I, Imaginary Friend

The world was a simulation.  My world at least.  Don’t believe me?  Just ask Madelyn Silvia.  She was my only link to the real world.  In fact, I wouldn’t have even existed without her premium monthly subscription to DreamSpire.com.  I’m talking about a next level avatar database allowing users to not just control unique characters but fully inhabit their consciousness whenever and wherever they like. 

Madelyn wasn’t able to control my thoughts or feelings per say, just my actions and irregular sleeping patterns.  All without the use of a keyboard, joystick, or cumbersome VR headband.  Granted, not everybody was crazy about embedding a nex-gen Game Boy microchip inside their grey matter for recreational purposes, nor was compromising the free will of a perfect stranger the best way to make a first impression.  Even so, I soon found the prospect of inheriting a lifelong imaginary friend pretty invigorating.  Especially once I realized that I would never grow a single day older no matter how much I fought off a good night’s rest.  I’d just keep reliving the same day over and over again until Maddie’s next software update or something.

Having kids was out of the question.  Lucas was pretty skeptical when I told him about Maddie.  Initially, the only thing he had to say about the matter he could’ve saved for one of Joe Jackson’s less spiteful kids.

“So, tell me a little more about your childhood.”

Admittedly, I was pretty anxious after considering whether or not the mean-faced Scottish meathead I lived with in Santa Clara hadn’t bothered to tell me about the blonde pay-to-play puppeteers already occupying his own deviant headspace. 

Alas, I was the only one in my universe with a Maddie.  This was probably by design, suspension of disbelief and all that, but RPGs were RPGs.  Maddie loved the escape, and before long I welcomed her into every aspect of my life.  This of course made Lucas very uncomfortable, given how she could see everything I saw, Category 5 upwind kilts and all.  Despite this, he had either one: accepted my deteriorating mental state as a total plus given his preoccupation with the small stage flirts occupying his free time at our local community college or two: he figured dating someone who communicated telepathically with someone he’d never meet was way better than dating someone who spent hours on the phone with an obnoxious girlfriend he couldn’t stand.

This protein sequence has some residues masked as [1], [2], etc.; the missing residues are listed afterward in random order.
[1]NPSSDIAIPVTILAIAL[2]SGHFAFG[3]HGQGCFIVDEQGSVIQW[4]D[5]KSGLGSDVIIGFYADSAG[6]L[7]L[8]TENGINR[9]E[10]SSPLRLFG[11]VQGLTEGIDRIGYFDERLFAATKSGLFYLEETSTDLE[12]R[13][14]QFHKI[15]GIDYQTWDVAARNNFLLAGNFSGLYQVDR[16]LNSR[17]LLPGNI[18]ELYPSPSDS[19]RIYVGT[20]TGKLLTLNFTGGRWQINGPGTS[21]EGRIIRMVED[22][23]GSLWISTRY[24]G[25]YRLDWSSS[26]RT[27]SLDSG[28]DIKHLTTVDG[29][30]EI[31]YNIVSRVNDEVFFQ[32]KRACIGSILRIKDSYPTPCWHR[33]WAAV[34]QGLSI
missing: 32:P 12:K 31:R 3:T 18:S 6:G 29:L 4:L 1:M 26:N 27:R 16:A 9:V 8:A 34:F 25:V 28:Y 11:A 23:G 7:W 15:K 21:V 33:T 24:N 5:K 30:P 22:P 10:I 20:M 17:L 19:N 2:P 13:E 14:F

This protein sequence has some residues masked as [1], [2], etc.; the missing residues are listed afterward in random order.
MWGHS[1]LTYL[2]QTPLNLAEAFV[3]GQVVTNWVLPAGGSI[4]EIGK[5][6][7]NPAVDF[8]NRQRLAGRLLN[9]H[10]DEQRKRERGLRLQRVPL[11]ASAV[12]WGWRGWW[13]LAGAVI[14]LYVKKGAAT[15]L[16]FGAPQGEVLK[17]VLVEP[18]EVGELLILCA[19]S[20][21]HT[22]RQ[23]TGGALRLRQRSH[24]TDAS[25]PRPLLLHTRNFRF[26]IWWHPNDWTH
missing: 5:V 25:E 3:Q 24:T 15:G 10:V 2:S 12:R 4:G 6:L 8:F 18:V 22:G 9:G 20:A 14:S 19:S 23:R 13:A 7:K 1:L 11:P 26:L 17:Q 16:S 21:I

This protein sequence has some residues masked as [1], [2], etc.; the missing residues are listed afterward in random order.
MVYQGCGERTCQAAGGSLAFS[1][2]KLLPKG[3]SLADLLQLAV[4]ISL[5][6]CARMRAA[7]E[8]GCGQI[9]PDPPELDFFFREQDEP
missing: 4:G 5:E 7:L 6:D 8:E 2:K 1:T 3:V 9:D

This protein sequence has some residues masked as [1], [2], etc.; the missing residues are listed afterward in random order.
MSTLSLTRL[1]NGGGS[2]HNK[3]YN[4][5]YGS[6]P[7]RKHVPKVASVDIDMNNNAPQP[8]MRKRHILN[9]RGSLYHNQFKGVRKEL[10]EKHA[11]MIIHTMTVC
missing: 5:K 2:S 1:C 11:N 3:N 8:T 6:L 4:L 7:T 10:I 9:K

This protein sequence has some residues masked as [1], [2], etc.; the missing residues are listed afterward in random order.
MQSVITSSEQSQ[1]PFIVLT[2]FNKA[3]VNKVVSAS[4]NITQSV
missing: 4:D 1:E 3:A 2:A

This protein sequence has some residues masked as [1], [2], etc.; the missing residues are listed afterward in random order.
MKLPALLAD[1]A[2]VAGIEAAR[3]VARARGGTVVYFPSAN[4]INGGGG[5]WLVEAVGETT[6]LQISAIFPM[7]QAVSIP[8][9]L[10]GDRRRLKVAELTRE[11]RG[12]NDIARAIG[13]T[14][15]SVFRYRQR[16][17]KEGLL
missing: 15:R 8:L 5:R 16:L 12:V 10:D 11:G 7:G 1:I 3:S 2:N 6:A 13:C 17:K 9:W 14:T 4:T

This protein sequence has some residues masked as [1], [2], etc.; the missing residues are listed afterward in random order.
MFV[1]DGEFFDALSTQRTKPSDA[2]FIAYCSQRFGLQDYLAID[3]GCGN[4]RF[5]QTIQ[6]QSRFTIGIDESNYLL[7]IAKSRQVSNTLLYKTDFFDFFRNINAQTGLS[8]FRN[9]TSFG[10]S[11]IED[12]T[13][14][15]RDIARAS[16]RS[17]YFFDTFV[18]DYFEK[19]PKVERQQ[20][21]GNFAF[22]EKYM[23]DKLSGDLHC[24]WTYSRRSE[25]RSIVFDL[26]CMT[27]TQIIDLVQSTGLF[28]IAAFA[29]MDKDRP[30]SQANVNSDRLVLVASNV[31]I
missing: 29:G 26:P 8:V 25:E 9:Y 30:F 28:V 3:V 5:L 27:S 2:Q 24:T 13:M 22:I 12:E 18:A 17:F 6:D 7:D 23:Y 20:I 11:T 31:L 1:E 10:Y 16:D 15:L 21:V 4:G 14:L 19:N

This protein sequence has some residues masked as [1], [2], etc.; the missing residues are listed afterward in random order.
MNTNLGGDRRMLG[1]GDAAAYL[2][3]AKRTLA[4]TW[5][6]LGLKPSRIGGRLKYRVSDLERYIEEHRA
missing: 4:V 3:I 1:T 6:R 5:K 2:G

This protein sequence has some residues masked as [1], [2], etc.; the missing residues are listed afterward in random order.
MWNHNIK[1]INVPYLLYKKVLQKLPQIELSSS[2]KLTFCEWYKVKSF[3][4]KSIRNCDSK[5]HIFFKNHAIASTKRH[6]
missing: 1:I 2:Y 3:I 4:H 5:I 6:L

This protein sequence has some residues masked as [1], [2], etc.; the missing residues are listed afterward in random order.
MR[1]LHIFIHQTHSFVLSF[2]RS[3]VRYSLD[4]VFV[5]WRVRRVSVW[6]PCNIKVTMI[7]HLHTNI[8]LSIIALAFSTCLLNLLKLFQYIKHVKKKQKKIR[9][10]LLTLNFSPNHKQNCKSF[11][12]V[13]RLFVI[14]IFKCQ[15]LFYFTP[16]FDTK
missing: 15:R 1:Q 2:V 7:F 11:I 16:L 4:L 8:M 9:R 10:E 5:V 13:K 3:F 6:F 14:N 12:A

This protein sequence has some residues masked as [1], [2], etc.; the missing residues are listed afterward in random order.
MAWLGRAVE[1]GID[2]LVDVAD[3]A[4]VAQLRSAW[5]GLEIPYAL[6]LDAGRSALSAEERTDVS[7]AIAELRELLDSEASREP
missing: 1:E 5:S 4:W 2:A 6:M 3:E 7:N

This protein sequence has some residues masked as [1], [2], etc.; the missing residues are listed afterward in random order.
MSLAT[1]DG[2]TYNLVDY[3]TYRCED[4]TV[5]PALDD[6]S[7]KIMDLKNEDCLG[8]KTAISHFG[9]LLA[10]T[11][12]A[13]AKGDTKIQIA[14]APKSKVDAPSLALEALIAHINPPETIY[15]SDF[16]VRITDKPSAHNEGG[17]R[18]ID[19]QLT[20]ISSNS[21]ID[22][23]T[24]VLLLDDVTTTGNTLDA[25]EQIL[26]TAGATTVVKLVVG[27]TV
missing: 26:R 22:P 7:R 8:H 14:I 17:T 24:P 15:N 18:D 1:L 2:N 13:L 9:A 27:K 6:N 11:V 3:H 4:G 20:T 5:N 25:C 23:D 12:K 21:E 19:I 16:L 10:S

My biggest issue was the whole “man behind the curtain” thing.  I needed to see Maddie.  Fortunately for her, long mirrors existed in my dimension.  Fortunately for me, Madelyn was born in South Dakota.  This meant lots and lots of main street loitering.  It also meant she had taken every liberal arts class offered in Wall Drug’s summer school catalog over the years.

With Maddie guiding my sketching hand, I was able to craft her flattering likeness with a #2 pencil on my first try.  Several multimedia studies soon followed, at least until the accident.

Actually, I had no idea what had happened and never would.  What Madelyn couldn’t tell me was that the talking ECU inside her Jamaican teal Chevy Cruze had been compromised.  She had been passing through an active intersection at the time, and given the state of public transit in Shanghai, Seoul, and Baghdad just seconds later the Russians were blamed for the mass disruption.  This remained the case, even as molten steel began to descend over St. Petersburg during the snapping tightrope tense weeks to come. 

Fully automated drones and ultra-private satellites had become more modern science fact than bipartisan political fancy.  Madelyn would never walk again, but she would call Wall Drug’s only major hospital home for all of eternity.  Despite her crippling neurological injuries, her daily EEG results remained quite promising.  Since capitalism had died during the permanent pacification of the earthbound Tesla Roadster, her medical bills were of no ultimate concern to the volunteer hospital staff.  The American government paid no mind either, not as long as the world continued to declare war on itself rather than Sarah Connor’s bastard children. 

For all I knew, Maddie had simply gone to sleep with no ambition of ever waking up because of me, not nuclear warfare.  This wouldn’t stop me from traveling to South Dakota someday looking for her.  After my seventh or eighth trip, I’d finally convince myself that we could never truly exist on the same post-operative plane no matter where our intertwined wills took us. 

Even if I had become besties with the most psychogenically active eighty-year-old quadriplegic in post-apocalyptic America, my hope for humanity would continue to thrive until Maddie left me for good.  Everyone in Wall Drug could get by just fine without free ice water and self-adhering bumper stickers reading “Boredom Doesn’t Kill People, Not Even The Fake Ones.”  Maddie just couldn’t help herself anytime she told me, “Ask me anything, Kerri.” 

And I did.  Don’t you hate it when a website prompts you to prove you’re not a robot through a simple one-touch command and you fail to do so miserably?  Will you help me forge a love letter to Lucas using your own fascinating brain and any ink color but fuck hole fuchsia?   How many homeless people from your world do you think are NPCs in mine?   Would you be mad if we stopped being friends the moment you let an actual computer finish every thought you ever have?

I would never think twice about saying yes, after begging Lucas to propose to me everyday.  Especially if I knew the real tears Maddie cried in her hospital bed kept her breathing machine from being disconnected more times than I’d ever care to know.

— In Loving Memory of Siri, Cortana, Alexa, Lyra, and Robin

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